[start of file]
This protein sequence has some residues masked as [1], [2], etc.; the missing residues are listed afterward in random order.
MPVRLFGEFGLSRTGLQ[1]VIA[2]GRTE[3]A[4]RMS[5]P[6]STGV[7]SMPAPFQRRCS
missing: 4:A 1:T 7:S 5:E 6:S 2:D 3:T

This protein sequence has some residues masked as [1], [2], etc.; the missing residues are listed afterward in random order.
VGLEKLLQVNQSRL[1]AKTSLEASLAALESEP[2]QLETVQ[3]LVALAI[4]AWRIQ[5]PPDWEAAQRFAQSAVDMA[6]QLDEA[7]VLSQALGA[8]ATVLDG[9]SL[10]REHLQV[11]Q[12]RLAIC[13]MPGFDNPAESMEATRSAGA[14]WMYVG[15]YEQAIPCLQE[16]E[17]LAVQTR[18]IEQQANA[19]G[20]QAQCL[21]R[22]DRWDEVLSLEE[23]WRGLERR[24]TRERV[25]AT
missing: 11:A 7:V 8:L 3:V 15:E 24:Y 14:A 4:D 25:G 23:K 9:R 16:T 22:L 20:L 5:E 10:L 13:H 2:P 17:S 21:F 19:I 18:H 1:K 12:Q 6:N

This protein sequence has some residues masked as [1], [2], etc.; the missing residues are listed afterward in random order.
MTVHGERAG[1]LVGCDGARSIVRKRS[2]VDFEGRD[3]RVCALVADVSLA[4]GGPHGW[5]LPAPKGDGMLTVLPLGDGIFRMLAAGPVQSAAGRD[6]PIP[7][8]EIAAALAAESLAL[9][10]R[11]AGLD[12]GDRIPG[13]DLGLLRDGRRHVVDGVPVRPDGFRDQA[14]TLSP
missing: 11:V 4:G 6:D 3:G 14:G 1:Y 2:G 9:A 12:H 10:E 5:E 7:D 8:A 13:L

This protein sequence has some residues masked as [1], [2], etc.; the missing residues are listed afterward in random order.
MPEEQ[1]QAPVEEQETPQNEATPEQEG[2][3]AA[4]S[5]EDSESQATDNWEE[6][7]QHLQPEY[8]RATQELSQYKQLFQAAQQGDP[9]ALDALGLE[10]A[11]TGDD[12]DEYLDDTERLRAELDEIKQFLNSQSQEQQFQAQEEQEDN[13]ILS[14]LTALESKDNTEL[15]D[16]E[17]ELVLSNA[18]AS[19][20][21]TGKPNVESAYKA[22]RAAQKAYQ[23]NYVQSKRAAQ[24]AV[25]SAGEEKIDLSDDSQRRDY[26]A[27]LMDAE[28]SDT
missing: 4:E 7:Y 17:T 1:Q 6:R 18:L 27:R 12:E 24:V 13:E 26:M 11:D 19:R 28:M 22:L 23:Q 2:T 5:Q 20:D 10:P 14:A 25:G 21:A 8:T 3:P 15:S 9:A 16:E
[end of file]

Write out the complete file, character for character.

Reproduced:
This protein sequence has some residues masked as [1], [2], etc.; the missing residues are listed afterward in random order.
MPVRLFGEFGLSRTGLQ[1]VIA[2]GRTE[3]A[4]RMS[5]P[6]STGV[7]SMPAPFQRRCS
missing: 4:A 1:T 7:S 5:E 6:S 2:D 3:T

This protein sequence has some residues masked as [1], [2], etc.; the missing residues are listed afterward in random order.
VGLEKLLQVNQSRL[1]AKTSLEASLAALESEP[2]QLETVQ[3]LVALAI[4]AWRIQ[5]PPDWEAAQRFAQSAVDMA[6]QLDEA[7]VLSQALGA[8]ATVLDG[9]SL[10]REHLQV[11]Q[12]RLAIC[13]MPGFDNPAESMEATRSAGA[14]WMYVG[15]YEQAIPCLQE[16]E[17]LAVQTR[18]IEQQANA[19]G[20]QAQCL[21]R[22]DRWDEVLSLEE[23]WRGLERR[24]TRERV[25]AT
missing: 11:A 7:V 8:L 3:V 15:E 24:Y 14:A 4:D 25:G 23:K 9:R 16:T 22:L 20:L 5:E 10:L 13:H 2:P 17:S 21:F 19:I 18:H 1:K 12:Q 6:N

This protein sequence has some residues masked as [1], [2], etc.; the missing residues are listed afterward in random order.
MTVHGERAG[1]LVGCDGARSIVRKRS[2]VDFEGRD[3]RVCALVADVSLA[4]GGPHGW[5]LPAPKGDGMLTVLPLGDGIFRMLAAGPVQSAAGRD[6]PIP[7][8]EIAAALAAESLAL[9][10]R[11]AGLD[12]GDRIPG[13]DLGLLRDGRRHVVDGVPVRPDGFRDQA[14]TLSP
missing: 11:V 4:G 6:D 3:G 14:G 1:Y 2:G 9:A 12:H 10:E 5:E 7:D 8:A 13:L

This protein sequence has some residues masked as [1], [2], etc.; the missing residues are listed afterward in random order.
MPEEQ[1]QAPVEEQETPQNEATPEQEG[2][3]AA[4]S[5]EDSESQATDNWEE[6][7]QHLQPEY[8]RATQELSQYKQLFQAAQQGDP[9]ALDALGLE[10]A[11]TGDD[12]DEYLDDTERLRAELDEIKQFLNSQSQEQQFQAQEEQEDN[13]ILS[14]LTALESKDNTEL[15]D[16]E[17]ELVLSNA[18]AS[19][20][21]TGKPNVESAYKA[22]RAAQKAYQ[23]NYVQSKRAAQ[24]AV[25]SAGEEKIDLSDDSQRRDY[26]A[27]LMDAE[28]SDT
missing: 4:E 7:Y 17:T 1:Q 6:R 18:L 27:R 12:E 24:V 13:E 26:M 11:D 19:R 28:M 22:L 23:Q 2:T 5:Q 20:D 10:P 14:A 25:G 21:A 8:T 3:P 15:S 9:A 16:E